Diagnosis and school

Noo99
Noo99 Member Posts: 3
edited 22. Oct 2012, 01:29 in My Child Has Arthritis
Hello everyone

My daughter aged 14 has finally been seen at rheumatology and we are awaiting a diagnosis but she definitely has hypermobility syndrome and they believe she has some form of arthritis too. Had MRI scan and blood tests. Awaiting results and another appointment! No meds yet despite excruciating pain in wrists fingers knees and ankles. Painkillers not effective and ibuprofen caused gastritis.

Not sure what I want from the forum but am just a bit shell shocked by it all. It's taken 2 yrs to get her referred but the diagnosis process seems so slow too. I've contacted her school and they've gone into overdrive! She's now classed as a health and safety risk due to her walking more slowly and difficulty going up and down stairs. She's an A* student! There are many days when she can't write so they are giving her a laptop but not sure whether this will be sufficient.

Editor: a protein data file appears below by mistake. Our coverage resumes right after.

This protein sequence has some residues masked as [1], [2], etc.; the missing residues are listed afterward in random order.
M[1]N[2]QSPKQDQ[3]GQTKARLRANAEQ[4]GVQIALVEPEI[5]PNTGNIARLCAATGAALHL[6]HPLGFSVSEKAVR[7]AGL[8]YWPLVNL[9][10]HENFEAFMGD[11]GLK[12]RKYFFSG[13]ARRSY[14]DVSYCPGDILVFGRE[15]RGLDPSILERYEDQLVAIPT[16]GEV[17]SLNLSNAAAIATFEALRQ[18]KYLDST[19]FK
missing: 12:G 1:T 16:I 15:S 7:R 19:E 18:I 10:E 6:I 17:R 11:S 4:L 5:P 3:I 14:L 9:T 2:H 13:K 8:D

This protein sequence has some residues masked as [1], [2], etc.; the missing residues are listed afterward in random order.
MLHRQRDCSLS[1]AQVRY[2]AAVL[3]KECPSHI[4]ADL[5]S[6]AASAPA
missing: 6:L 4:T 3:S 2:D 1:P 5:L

Just wondered how others coped with teenagers being diagnosed, school etc. Also what has helped with the pains. Knees and ankles can be rested but hands are difficult. She puts hot water bottles on her hands which helps a little. What do others think about hot wax baths?

Thanks so much. I know I'll have loads more questions!

Comments

  • dreamdaisy
    dreamdaisy Member Posts: 31,558
    edited 30. Nov -1, 00:00
    Hello Noo99, it's nice to meet you but I am so, so sorry that you've had to seek us out. Your poor girl - and poor you too, this is a very difficult time for you both. I'm not a parent so cannot help on the school front etc but one of the roles of the forum is to offer support and encouragement - and it's also a very good place to sound off every now and again!